a fixed number, say k instructions and thus the total number of
instructions executed is log(n)*k which is roughly log(n).


1) Write down a non-recursive version of this algorithm.

2) If we are only interested in the rank of x in the entire array
   (and do not require that findrank(x,l,r) return the rank of x
    among the elements A[l],..., A[r], then, we can simply the
   above function considerably. How?

So what do we have so far:

1) Maintain the list in the order in which the numbers arrive.
   Each insert takes only a contant number of steps but finding
   the rank takes time proportional to the length of the
   list. Thus, if there are N elements in all we would time
   proportional to N*1 + N*N (the first term is contributed by
   the inserts and the second one is the time taken in finding
   the ranks). Thus the time taken is roughly N*N.

2) Maintain the array in sorted order. Each insert takes time
   proportional to the length of the list.  Thus inserting N
   element takes time proportional to N*N. Finding the rank of an
   element takes time proportional to log(n) where n is the
   current length of the list. So the overall time time taken to
   find the rank of the N elements (as they are inserted) is not
   more than N*log(N). N*log(N) + N*N is roughly N*N (since
   log(N) is much smaller than N).

So, there is no real difference between the two. But, if we
learnt our lessons (from the "End of Corruption" problem) right,
we would like to balance the efficiency of the inserts in the
first algorithm with the efficiency of the rank finding in the
second algorithm. And this is how you do it:

We use Sqrt(N) lists, each containing at most Sqrt(N) numbers,
and each of these lists is maintained in sorted order.

To insert an element, we look for the first list with space (that
will take time proportional to Sqrt(N)) and then insert it into
the list at the appropriate place (to maintain the sorted order)
and this take time proportional to Sqrt(N). Thus each insert
takes time proportional to Sqrt(N).

To find the rank of an element, we find its rank in each of the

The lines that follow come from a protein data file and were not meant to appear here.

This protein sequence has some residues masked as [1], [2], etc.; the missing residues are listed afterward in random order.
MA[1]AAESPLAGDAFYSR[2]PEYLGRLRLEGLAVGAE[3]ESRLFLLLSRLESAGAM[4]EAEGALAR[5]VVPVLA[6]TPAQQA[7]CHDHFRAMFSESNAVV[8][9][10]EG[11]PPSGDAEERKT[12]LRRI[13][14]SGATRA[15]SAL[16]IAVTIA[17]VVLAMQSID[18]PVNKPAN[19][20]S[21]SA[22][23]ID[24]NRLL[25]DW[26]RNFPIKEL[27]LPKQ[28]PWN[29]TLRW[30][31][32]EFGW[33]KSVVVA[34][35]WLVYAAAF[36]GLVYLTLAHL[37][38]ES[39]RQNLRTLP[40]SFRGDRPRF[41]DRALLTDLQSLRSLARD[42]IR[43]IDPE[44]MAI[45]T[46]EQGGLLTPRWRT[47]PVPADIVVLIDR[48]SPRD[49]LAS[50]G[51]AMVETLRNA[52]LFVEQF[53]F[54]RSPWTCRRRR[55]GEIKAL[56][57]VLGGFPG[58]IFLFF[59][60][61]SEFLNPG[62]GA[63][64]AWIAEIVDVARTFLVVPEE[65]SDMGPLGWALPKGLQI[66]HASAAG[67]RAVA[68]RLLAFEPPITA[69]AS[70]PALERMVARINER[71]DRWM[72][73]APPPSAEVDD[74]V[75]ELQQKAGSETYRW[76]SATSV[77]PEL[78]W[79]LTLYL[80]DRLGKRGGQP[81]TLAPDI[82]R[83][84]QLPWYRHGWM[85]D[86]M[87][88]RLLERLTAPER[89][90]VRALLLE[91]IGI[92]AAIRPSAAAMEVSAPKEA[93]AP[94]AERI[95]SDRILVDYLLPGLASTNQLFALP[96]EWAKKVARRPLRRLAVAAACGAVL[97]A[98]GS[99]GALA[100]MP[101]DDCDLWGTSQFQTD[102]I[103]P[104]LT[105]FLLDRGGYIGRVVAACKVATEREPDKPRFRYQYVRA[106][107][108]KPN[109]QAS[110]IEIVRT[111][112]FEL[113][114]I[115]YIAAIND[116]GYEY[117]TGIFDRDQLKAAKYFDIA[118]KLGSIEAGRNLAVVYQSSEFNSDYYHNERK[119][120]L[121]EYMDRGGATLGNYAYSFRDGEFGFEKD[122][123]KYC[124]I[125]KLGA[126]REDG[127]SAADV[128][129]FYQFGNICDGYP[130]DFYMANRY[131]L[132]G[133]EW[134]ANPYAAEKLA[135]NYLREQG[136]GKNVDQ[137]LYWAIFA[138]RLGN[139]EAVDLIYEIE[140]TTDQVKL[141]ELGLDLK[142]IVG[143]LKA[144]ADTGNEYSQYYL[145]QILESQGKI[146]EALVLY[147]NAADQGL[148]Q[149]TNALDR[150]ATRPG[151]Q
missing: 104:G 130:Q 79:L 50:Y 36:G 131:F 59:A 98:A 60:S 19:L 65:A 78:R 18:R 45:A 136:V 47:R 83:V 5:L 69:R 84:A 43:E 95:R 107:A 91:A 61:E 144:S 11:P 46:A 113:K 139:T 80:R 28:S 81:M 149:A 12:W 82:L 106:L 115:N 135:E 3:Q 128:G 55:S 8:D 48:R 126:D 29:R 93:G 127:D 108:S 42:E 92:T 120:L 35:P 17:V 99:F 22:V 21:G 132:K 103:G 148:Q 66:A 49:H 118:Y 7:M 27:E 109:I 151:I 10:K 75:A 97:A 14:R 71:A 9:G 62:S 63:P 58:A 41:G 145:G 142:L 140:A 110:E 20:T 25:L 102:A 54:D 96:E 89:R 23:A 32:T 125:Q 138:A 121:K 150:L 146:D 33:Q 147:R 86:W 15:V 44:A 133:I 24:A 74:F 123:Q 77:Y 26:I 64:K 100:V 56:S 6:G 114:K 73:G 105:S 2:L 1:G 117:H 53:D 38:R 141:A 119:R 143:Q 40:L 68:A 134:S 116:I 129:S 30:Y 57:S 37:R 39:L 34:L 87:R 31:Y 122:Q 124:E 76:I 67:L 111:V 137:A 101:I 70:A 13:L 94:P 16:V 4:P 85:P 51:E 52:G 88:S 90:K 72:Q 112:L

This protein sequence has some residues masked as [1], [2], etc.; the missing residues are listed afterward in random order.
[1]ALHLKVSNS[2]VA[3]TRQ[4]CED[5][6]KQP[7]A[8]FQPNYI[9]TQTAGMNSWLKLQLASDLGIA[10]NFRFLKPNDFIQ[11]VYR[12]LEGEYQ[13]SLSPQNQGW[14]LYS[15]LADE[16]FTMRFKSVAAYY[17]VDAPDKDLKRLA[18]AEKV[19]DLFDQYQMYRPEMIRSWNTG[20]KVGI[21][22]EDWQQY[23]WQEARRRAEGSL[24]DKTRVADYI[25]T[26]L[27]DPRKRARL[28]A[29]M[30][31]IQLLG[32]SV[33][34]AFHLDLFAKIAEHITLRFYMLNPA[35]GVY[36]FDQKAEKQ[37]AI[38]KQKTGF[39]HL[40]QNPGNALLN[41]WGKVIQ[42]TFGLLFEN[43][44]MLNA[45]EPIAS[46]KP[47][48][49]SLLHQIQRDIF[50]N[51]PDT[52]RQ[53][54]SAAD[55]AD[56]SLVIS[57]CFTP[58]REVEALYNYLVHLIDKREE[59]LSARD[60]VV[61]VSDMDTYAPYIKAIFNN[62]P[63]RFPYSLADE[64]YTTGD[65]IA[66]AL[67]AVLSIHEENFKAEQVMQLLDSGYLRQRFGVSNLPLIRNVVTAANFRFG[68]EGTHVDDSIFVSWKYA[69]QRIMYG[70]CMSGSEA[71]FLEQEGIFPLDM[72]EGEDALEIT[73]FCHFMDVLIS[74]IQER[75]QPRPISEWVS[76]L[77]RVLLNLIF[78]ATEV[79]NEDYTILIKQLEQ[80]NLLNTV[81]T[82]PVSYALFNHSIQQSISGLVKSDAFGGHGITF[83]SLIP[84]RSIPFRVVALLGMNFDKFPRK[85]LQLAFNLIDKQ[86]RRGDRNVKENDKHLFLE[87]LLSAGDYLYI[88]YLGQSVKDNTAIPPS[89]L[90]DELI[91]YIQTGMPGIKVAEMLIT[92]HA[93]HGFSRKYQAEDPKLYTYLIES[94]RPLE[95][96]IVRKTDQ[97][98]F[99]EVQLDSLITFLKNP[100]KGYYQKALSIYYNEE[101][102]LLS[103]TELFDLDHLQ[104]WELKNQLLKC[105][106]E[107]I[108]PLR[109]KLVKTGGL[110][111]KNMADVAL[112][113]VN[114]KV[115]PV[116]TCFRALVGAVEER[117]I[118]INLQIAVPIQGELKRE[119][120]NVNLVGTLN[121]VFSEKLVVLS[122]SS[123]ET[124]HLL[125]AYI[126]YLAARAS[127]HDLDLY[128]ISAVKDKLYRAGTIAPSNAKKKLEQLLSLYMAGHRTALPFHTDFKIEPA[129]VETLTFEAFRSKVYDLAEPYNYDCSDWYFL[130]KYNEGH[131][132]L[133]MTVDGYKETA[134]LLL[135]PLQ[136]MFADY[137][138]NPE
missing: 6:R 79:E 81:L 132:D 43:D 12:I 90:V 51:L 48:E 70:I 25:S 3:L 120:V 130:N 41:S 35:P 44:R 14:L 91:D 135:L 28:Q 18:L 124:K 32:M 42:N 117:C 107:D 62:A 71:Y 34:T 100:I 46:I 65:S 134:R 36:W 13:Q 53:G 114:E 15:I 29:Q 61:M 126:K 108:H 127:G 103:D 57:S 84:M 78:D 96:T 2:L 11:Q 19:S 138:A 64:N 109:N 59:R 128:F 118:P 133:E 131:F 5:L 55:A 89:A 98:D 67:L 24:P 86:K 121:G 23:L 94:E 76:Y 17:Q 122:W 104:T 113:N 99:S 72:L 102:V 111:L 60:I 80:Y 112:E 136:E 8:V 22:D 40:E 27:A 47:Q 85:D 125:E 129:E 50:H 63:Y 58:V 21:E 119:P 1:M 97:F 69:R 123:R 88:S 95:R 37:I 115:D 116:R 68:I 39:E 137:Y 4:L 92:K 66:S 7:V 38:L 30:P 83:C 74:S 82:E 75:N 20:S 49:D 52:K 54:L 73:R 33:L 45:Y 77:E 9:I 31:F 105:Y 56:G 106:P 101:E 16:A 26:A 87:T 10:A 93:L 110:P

Sqrt(N) lists.  That takes time proportional to Sqrt(N) *
log(Sqrt(N)).  Suppose, the rank in the Sqrt(N) lists are
r_1,r_2,...,r_Sqrt(N). Then, the overall rank is (r_1 - 1) + (r_2
- 1) + ... + (r_Sqrt(N) - 1) + 1. (Since there are (r_i - 1)
elements in list i bigger than the given number.)  Thus the rank
can be found in time proportional to Sqrt(N)*log(Sqrt(N)).

So the overall time of inserting and finding the current rank of
N elements is proportional to N*(Sqrt(N) + log(Sqrt(N))). Note
that log(N) = 2 * log(Sqrt(N)). Thus, this is roughly
N*Sqrt(N)*log(N). Since log(N) is much smaller than Sqrt(N) (for
example if N is 40000, Sqrt(N) is 200 and log(N) is 16) this
algorithm performs significantly better than one that takes time
proportional to N*N. This algorithm would get you 100% marks.

Here is the full algorithm. We use a 2-dimensional array of size
Sqrt(N) X Sqrt(N). Each row stores a list. We also keep an array
Next[] of size Sqrt(N) to keep track of the first vacant position
in each of the Sqrt(N) lists.


integer array  A[Sqrt(N)][Sqrt(N)]
integer array  Next[Sqrt(N)]

for i=1 to Sqrt(N) {
   Next[i] = 1

for i=1 to N  {
   x =  read next input
   y =  Rank(x)

Insert(x) {
   Find the first i such that Next[i] ≤ Sqrt(N). /* Find a list with 
                                                     space */
   Find the first j such that A[i][j] ≤ x.  /* Have to insert x at
   (If no such j is found return Next[i])              position j */